Zero protein vegan shrimp!

My husband likes making this vegan shrimp for me, with vegan butter, and basil … however, I just realized that it is zero protein vegan shrimp!

Well, what does it have? Only 80 cal, 3 g of fat, 0 g of saturated fat (very good), 14 g of carbs, which includes 3 g of fiber (also good to have) and only 2 grams simple sugars. . It isn’t very many calories, so I guess it’s mainly for a little fiber boost, and some texture and taste.

Ingredient label for the zero protein, vegan shrimp,, imitation, shrimp, imported from Taiwan, through Richmond, California.

I heated up the leftover butter basil vegan shrimp in the microwave today, for a meal with saffron rice, Trader Joe’s tasty cabbage, and roasted vegetables with vegan yogurt sauce.

My husband makes the oven roasted veggies with kite hill vegan protein yogurt, which is very nutritious and normally expensive; thankfully, we have been able to find it for cheap at grocery outlet.

After heating up the leftovers, I added edamame (which is a very nutritious, complete protein) and hemp seeds.

Microwaved, leftovers, including saffron rice, roasted vegetables with vegan protein, yogurt, as a Sauce, and vegan zero prepared shrimp, sautéed with vegan butter, lemon, and basil.

I haven’t had a chance to post very much during the past few months because I’m super busy with some major things going on in my life right now. However, I want to point out that I still do an amazing job of eating big picture vegan food as my typical thing, and promoting it to everyone around me. At the same time, I do an amazing job of being flexible as I’m willing to eat meat, dairy products, eggs, or any other animal product if that’s what is available, and if it doesn’t make sense to hold out for a purely vegan or vegetarian option.

Personally, for the sake of animals, I think this is superior to being vegan or vegetarian. I like to promote this very publicly, because too many vegans and vegetarians think so highly of themselves, as if they’re doing something better for the animals, compared to people who are willing to do the most sensible thing, which could include eating animal products.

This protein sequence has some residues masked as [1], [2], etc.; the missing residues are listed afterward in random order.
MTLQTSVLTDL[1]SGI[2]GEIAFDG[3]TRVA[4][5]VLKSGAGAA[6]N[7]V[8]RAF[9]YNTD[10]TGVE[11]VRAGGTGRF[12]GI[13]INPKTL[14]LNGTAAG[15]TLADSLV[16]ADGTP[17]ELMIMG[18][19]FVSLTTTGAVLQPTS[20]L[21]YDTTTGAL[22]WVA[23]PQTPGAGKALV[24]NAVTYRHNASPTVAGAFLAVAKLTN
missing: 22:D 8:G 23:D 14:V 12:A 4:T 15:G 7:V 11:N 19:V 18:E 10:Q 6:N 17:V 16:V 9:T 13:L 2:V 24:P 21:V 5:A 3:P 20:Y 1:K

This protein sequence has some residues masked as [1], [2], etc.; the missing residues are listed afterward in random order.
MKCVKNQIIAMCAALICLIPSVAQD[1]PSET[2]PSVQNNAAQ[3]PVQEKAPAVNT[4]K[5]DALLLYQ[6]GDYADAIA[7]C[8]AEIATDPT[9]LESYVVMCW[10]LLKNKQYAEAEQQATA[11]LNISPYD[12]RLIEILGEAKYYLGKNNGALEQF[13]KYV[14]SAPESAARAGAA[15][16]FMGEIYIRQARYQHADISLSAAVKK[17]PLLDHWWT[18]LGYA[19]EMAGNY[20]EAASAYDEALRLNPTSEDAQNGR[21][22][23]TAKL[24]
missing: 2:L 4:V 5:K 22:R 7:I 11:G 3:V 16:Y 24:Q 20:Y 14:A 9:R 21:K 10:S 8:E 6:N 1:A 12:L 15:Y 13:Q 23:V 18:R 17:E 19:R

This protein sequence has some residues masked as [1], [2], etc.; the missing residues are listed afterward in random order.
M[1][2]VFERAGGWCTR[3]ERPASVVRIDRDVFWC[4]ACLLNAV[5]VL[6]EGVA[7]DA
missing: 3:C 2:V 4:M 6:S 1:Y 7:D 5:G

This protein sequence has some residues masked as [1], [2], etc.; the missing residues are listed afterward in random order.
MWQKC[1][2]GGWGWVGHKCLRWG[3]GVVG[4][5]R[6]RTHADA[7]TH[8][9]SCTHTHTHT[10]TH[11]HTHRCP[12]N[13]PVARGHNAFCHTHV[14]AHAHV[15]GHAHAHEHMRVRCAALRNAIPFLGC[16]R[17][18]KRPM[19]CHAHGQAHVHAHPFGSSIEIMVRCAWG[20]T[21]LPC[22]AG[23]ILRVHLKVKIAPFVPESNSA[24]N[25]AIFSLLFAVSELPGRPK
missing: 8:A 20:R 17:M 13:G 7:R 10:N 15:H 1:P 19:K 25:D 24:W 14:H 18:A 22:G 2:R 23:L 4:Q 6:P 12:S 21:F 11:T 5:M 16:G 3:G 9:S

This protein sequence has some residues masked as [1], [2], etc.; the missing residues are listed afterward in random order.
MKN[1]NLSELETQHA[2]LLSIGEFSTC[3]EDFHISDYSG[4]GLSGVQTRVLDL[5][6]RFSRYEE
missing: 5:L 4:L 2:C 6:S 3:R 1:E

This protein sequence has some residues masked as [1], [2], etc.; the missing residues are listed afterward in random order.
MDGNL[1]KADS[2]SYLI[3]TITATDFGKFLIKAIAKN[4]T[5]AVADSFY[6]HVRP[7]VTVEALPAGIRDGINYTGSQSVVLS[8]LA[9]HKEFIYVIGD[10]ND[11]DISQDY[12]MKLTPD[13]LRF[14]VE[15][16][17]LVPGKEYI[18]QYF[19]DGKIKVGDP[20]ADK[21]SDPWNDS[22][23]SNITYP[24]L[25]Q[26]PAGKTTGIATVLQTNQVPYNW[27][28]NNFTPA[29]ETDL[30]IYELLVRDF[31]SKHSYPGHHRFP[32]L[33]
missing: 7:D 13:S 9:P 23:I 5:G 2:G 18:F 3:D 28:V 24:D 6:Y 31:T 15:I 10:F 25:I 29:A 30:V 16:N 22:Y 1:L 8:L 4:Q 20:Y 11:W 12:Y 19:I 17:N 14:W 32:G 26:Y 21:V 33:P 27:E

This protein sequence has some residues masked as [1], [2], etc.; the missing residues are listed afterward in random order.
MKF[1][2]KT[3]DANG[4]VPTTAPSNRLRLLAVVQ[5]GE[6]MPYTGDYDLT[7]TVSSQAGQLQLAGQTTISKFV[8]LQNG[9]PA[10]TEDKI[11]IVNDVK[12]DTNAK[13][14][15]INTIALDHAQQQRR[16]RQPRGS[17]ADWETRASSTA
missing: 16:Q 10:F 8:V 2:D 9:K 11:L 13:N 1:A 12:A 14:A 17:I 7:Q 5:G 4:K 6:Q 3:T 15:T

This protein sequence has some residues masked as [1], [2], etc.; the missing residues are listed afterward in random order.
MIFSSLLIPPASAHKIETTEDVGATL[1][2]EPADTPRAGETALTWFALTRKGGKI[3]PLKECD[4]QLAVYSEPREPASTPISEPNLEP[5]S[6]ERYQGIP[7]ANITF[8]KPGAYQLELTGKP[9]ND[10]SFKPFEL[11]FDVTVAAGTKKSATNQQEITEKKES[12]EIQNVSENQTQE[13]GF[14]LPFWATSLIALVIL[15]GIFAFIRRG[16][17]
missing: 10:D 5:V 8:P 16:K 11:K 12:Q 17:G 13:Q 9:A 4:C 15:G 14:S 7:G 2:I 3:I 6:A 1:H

Kite Hill vegan protein, yogurt, plain, unsweetened, non-dairy. Unlike most vegan yogurts available in the USA, this one has nutrition comparable to dairy-based yogurts.

On a separate topic, I can’t believe how many vegans or vegetarians will say that nutrition doesn’t matter because they are choosing their food to help animals and not for nutrition. From the perspective of trying to help animals, that’s a really messed up thing to say.

Obviously, the main reason why people or any other organism would eat food is to get nutrition. Therefore, if we are serious about showing people that a vegan diet (or even a meat-free diet) is feasible for them, nutrition is VERY important.

I am avoiding animal products specifically for helping animals, and that’s why nutrition matters. Animals are not helped if people think that vegan food isn’t a nutritious way to eat. If you’re a vegan or vegetarians who says nutrition doesn’t matter, that’s the type of mind that you are promoting. Not good for animals.